Asked about the Hong Kong Chief Executive's quarantine waiver during her two-day visit to Macao, the Secretary for Social Affairs and Culture said that imposing full quarantine on visiting officials wouldn’t benefit either side’s decision-making process in the ongoing COVID-19 fight.
When asked about Hong Kong Chief Executive Carrie Lam Cheng Yuet-ngor’s quarantine waiver during her two-day visit to Macao earlier this week, Secretary for Social Affairs and Culture Elsie Ao Ieong U said that to impose full quarantine on visiting officials wouldn’t benefit either side’s decision-making process to make progress in the ongoing fight against COVID-19.
Ao Ieong made the remarks during the traditional blessing ceremony for the upcoming Macau Grand Prix at the Grand Prix Building in Zape.
Lam arrived in Macao on Monday afternoon to address Tuesday morning’s opening ceremony of the 1st Conference of the International Science, Technology and Innovation Forum (ISTIF) of the Boao Forum for Asia (BFA). She and her small entourage returned to Hong Kong on Tuesday afternoon.
Macao’s anti-COVID-19 quarantine at a government-designated hotel lasts 14 days.
Ao Ieong said that Lam took the nucleic acid testing (NAT) twice – the day prior to her arrival and the day she arrived Macao. She also said that implementing the “closed-loop management” method was not something “completely new”, adding that previously government officials and others from Hong Kong visited Macao for urgent reasons in which the “closed-loop management” method was followed.
Ao Ieong said that, for example, when someone in quarantine has a family emergency and has to visit a family member at the hospital, the government uses the “closed-loop management” method by allowing the person to leave his or her quarantine location for a short while just to visit the hospital. She pointed out that Lam followed the same procedure.
Ao Ieong also underlined that after her visit, the Hong Kong government announced on Wednesday that Hong Kong residents returning from Guangdong province or Macao will be able to skip quarantine starting on November 23.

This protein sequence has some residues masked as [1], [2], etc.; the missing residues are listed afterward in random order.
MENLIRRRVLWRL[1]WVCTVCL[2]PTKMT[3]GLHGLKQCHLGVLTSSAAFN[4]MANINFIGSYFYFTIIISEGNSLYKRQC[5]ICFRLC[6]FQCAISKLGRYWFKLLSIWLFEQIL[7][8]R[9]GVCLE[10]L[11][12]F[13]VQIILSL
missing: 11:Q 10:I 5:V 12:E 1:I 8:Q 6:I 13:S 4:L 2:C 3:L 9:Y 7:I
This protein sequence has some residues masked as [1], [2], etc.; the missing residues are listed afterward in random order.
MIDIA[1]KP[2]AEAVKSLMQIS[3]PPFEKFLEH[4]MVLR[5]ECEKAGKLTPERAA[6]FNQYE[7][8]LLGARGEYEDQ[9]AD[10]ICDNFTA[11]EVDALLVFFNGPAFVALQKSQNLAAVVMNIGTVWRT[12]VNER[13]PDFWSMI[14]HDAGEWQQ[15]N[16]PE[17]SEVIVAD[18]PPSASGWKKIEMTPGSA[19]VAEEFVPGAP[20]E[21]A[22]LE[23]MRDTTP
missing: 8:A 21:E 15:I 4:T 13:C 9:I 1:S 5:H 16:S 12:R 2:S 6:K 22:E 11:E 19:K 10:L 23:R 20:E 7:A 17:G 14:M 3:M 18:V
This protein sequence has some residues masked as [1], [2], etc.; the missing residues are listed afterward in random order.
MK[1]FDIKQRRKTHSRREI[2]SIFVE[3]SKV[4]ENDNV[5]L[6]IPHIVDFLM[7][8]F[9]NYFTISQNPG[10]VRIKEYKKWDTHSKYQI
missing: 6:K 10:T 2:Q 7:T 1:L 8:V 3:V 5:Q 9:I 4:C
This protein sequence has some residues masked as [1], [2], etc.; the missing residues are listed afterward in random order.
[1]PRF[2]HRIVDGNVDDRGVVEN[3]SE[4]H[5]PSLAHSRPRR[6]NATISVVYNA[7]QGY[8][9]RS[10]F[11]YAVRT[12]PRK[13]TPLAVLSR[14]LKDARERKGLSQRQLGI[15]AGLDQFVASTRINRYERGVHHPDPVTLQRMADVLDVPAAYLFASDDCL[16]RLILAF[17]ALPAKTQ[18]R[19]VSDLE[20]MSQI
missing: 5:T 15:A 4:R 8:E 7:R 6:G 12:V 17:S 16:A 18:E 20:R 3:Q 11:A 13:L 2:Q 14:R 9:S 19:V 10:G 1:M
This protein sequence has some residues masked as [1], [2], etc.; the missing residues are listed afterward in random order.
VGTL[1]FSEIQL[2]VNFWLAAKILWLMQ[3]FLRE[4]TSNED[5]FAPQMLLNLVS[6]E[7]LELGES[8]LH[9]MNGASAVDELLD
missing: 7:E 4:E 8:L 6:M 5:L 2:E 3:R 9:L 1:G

Ao Ieong also said that during the period when Macao residents could not enter mainland quarantine-free, she herself had also followed the “closed-loop method” to enter the mainland so that she could discuss details about lifting the quarantine requirement for Macao residents arriving in the mainland. She added that quarantine was still necessary but sometimes when discussing policy matters, it was better to discuss them face-to-face, and that was the reason for the “closed-loop management” method.
Ao Ieong also responded to media questions about the recent Education and Youth Affairs Bureau (DSEJ) announcement, which was gazetted on Wednesday, concerning 27 mainland instructors having been invited to offer professional advice to local teachers.
Ao Ieong said that the instructors are not in Macao to teach pupils but to observe and give advice to local teachers, adding that all the 27 are “elite” instructors. She added that the programme has been going on for a while already.
Ao Ieong pointed out that the instructors are here only temporarily, for between one and three years. She said that the programme had received a lot of positive feedback from schoolteachers saying that they benefitted from the instructors’ advice. She stressed that the instructors are not here to “steal locals’ jobs” but to improve their teaching methods. She also said research shows that teachers who exchange experiences with others improve their quality of teaching.
According to a DSEJ statement released last night, the bureau has been inviting “outstanding teachers” from the mainland since the 2008/09 academic year. The instructors work in kindergartens and primary and secondary schools on subjects such as science, mathematics, geography, and history. The statement noted that according to the law, the instructors are paid the same as the government’s 2nd class senior specialists.
(The Macau Post Daily/Macao News)